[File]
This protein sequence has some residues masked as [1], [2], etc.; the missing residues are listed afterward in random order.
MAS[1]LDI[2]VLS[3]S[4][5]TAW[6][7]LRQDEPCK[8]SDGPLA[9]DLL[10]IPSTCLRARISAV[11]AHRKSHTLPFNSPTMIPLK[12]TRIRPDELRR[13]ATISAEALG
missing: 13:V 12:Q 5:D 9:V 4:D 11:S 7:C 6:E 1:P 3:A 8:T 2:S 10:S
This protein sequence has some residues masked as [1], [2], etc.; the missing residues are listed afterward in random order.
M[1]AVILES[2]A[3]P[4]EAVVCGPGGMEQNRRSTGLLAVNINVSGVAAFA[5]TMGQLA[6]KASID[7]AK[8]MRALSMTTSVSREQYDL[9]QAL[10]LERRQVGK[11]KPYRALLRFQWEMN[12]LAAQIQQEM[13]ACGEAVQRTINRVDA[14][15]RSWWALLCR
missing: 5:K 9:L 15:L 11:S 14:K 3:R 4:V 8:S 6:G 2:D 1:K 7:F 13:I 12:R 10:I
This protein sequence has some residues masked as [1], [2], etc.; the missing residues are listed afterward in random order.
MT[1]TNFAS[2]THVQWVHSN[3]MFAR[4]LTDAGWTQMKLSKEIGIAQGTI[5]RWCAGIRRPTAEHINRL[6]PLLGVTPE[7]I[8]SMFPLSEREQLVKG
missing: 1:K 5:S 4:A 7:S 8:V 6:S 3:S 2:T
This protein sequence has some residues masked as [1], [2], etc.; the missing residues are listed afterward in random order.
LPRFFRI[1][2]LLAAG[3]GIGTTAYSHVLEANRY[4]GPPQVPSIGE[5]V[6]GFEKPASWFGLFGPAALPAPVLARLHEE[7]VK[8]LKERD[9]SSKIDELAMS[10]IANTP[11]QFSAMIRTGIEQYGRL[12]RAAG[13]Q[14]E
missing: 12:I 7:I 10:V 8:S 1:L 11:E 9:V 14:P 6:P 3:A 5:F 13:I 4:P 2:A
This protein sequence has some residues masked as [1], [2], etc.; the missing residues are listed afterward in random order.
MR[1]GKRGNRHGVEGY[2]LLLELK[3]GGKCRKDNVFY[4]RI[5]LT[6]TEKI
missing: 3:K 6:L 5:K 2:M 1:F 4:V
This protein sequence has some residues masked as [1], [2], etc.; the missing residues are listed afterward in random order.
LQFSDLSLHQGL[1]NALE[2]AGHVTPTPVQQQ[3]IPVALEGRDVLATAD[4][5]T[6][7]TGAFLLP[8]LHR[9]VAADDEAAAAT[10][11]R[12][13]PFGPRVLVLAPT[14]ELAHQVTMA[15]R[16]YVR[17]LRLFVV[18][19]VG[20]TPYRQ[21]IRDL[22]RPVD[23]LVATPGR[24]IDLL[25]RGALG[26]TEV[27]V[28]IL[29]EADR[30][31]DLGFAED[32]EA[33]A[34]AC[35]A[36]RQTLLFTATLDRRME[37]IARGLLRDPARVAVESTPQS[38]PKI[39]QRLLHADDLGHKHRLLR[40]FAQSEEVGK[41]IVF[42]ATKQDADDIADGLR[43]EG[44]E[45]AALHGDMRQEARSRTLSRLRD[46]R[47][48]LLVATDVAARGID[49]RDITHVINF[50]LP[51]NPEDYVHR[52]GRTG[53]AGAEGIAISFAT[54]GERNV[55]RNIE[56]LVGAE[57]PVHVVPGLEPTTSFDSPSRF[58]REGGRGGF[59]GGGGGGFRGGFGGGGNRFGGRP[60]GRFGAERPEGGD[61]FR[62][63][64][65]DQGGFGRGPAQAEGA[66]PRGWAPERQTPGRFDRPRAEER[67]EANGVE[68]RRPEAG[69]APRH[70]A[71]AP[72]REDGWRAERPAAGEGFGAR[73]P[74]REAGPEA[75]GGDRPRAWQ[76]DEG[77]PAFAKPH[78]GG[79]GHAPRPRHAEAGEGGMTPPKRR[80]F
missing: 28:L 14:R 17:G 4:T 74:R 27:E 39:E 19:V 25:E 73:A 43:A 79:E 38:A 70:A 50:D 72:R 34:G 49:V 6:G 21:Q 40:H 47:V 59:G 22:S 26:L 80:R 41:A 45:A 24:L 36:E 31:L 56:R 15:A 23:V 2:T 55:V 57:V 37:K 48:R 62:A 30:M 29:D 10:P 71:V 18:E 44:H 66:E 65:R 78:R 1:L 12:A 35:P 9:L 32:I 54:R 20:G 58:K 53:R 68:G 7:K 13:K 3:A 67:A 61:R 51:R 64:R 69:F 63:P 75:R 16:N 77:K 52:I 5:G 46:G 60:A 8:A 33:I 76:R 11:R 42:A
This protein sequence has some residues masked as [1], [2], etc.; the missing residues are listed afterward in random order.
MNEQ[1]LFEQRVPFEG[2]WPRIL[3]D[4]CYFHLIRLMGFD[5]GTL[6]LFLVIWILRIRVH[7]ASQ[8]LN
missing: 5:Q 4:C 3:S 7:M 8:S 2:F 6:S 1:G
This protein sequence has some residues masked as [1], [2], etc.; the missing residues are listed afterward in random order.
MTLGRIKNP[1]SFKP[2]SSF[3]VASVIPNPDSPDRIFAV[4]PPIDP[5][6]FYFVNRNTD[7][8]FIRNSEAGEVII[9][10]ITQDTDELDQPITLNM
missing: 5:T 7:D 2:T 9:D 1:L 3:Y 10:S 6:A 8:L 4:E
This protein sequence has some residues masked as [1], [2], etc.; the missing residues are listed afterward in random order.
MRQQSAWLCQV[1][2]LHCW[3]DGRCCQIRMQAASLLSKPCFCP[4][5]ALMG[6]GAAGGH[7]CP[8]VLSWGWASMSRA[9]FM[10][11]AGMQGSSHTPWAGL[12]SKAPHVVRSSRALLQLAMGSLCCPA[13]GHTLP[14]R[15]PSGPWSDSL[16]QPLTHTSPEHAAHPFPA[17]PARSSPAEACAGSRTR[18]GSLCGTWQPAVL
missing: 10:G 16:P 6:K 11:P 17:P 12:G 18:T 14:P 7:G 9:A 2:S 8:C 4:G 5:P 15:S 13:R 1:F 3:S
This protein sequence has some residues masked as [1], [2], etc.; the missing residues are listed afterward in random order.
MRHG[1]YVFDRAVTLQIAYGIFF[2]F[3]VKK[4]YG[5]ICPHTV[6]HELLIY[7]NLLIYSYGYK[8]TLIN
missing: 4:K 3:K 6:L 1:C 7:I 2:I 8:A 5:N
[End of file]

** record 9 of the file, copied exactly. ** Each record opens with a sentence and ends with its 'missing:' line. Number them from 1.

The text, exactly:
This protein sequence has some residues masked as [1], [2], etc.; the missing residues are listed afterward in random order.
MRQQSAWLCQV[1][2]LHCW[3]DGRCCQIRMQAASLLSKPCFCP[4][5]ALMG[6]GAAGGH[7]CP[8]VLSWGWASMSRA[9]FM[10][11]AGMQGSSHTPWAGL[12]SKAPHVVRSSRALLQLAMGSLCCPA[13]GHTLP[14]R[15]PSGPWSDSL[16]QPLTHTSPEHAAHPFPA[17]PARSSPAEACAGSRTR[18]GSLCGTWQPAVL
missing: 10:G 16:P 6:K 11:P 17:P 12:G 18:T 14:P 7:G 9:A 2:S 8:C 4:G 5:P 15:S 13:R 1:F 3:S